We can see that Father Haralambos was bothered by sincere and good things—getting the right materials, spending less money, and having a beautiful building. But he forgot that he wasn’t in charge, and that none of those things were any of his concern. He expected financial ruin and an ugly building to look at as a constant reminded of his elder’s lack of forethought. Instead, he got a beautiful church and an important lesson about the spiritual life.

It would be easy to dismiss this account by saying, “Well, that’s different, he had a saint for a spiritual father. My priest isn’t a saint. My spiritual father isn’t a staretz”. But such a dismissal betrays a secular worldview, a carnal mindset that it stems from. The spiritual life does not just apply to saints. It applies to everyone. It’s very easy for us to think that the spiritual life consists only in believing correct dogma and being content with traditional prayer rules and fasting practices. So we can go through our days responding to the circumstances and people we encounter with our fallen reactions.  If we keep policing others and are disturbed by events that don’t concern us, we will never find peace. While it can feel like apathy and indifference not to be bothered by what’s going on around us, we have to keep our eyes on our own souls.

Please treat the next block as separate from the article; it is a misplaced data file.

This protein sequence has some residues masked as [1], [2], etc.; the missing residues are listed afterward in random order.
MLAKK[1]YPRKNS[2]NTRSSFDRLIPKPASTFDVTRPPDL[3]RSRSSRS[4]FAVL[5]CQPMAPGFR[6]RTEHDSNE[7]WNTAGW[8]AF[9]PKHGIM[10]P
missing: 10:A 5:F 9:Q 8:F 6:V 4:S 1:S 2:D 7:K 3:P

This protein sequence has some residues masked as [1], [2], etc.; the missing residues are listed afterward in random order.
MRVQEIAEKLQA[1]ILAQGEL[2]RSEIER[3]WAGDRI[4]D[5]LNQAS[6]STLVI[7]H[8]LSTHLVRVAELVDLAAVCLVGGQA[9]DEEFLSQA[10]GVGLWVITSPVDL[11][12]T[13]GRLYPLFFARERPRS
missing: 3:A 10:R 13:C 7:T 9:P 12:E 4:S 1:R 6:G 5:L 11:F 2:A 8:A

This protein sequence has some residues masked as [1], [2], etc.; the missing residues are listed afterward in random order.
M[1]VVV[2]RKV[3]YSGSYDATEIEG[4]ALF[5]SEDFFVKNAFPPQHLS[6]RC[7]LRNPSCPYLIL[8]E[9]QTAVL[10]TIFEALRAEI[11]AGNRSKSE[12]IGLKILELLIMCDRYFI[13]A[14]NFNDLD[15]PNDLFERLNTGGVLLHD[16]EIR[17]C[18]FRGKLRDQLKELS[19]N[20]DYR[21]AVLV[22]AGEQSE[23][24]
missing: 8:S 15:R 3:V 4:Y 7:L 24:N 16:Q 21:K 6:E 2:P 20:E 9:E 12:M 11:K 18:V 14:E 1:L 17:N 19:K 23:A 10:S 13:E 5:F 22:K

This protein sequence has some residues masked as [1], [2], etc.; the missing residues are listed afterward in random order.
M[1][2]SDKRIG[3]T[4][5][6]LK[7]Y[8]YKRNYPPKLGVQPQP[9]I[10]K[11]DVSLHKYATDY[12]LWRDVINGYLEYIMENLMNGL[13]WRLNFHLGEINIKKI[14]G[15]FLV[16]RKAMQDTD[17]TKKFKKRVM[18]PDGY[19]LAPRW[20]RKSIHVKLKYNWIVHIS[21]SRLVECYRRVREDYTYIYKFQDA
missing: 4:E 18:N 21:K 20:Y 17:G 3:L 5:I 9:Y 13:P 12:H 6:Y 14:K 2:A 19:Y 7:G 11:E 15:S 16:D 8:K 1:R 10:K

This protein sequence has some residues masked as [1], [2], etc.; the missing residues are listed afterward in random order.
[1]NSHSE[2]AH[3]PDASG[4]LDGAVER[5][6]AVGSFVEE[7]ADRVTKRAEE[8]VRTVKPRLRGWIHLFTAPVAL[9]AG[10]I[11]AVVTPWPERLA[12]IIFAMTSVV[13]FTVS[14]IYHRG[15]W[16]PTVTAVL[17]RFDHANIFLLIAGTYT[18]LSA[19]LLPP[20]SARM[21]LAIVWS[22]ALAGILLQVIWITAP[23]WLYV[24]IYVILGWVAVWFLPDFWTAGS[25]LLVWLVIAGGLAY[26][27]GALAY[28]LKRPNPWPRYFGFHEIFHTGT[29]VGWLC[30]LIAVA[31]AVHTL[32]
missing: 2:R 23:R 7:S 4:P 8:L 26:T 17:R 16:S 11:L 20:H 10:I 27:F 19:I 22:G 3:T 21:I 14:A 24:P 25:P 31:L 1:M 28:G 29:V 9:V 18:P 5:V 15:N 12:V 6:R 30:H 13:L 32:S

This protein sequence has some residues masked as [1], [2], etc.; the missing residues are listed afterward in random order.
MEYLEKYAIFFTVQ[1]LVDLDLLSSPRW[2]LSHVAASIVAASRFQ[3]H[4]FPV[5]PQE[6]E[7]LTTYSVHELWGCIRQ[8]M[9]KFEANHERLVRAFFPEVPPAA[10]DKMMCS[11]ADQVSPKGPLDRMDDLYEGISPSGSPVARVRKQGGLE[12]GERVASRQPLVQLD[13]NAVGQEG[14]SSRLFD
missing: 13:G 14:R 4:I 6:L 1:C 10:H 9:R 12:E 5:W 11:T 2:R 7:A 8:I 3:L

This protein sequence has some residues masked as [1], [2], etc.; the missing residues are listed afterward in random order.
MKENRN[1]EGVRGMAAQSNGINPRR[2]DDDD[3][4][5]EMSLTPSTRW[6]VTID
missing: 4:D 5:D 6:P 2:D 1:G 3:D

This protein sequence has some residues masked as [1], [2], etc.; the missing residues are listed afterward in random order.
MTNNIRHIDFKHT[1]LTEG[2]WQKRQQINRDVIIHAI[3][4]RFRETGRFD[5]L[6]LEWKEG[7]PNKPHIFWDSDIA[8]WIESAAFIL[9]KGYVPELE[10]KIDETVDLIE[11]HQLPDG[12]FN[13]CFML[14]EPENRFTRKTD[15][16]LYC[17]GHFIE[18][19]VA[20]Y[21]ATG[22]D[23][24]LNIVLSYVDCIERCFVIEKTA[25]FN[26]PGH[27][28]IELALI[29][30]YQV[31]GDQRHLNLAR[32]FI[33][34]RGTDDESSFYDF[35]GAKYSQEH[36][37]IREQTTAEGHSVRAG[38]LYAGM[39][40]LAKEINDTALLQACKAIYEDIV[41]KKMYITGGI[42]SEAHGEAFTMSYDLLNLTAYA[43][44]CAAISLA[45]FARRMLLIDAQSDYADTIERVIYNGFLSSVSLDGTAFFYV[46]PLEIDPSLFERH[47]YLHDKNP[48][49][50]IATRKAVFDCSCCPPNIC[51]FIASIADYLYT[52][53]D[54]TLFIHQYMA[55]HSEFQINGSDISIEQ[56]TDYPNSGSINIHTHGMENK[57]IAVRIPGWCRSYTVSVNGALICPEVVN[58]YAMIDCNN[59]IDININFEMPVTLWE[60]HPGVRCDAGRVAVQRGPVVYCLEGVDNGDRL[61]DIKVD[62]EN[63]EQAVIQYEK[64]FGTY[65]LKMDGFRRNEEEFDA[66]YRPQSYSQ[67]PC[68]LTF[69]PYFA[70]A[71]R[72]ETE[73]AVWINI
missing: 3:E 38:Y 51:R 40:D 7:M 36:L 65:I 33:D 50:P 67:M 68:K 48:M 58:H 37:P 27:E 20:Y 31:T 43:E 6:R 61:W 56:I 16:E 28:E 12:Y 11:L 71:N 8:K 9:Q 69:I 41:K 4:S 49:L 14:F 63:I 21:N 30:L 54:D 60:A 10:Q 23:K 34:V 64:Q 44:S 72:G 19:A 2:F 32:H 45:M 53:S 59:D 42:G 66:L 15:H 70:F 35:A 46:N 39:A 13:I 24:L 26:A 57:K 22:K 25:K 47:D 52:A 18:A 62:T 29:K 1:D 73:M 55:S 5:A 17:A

As we enter upon Holy Week, let us strive not to be scandalized by the circumstances that come up or by our brother’s conduct. Let us learn to see Christ in all circumstances. It’s not uncommon for disasters to spring up this week, for illnesses to come about. If we’re called upon to do something extra, Christ is coming to us as a rewarder, bearing crowns. If our fathers lose their temper and are harsh, let us not be outraged by how we are treated. Instead, let us learn to see Christ, now coming to us through our father as a physician, excising the malignant tumor of our self-love and self-pity. If our brother is careless and messes up our work and we have to spend extra time fixing the problem he caused, again, let us not be offended. Here too, Christ comes giving us an opportunity to be forgiven our sins. If we cover our brother’s faults, Christ will cover ours. If we are merciful to our brother, Christ will be merciful to us.  Then like the children and the crowd of those present waving their palm branches, we will see Christ when He comes to us and we will finally be able to join His followers in worshipping Him.

Elder Aimilianos of blessed memory writes what it looks like to see Christ in everything. “In the same sense that the sun seems to absorb the light of all the stars when it rises in the morning, so now do I see all things in the light of Christ, who has risen in my heart like a spiritual sun. Everything I come across—my friends, enemies, praise, condemnation, hunger, satiety, pain, sickness, health…my success, my failure—all these things for me are Christ. I discover Him everywhere…as God He is everywhere, and thus, but means of His infinite light, I see Him in all things, in all people.” Amen.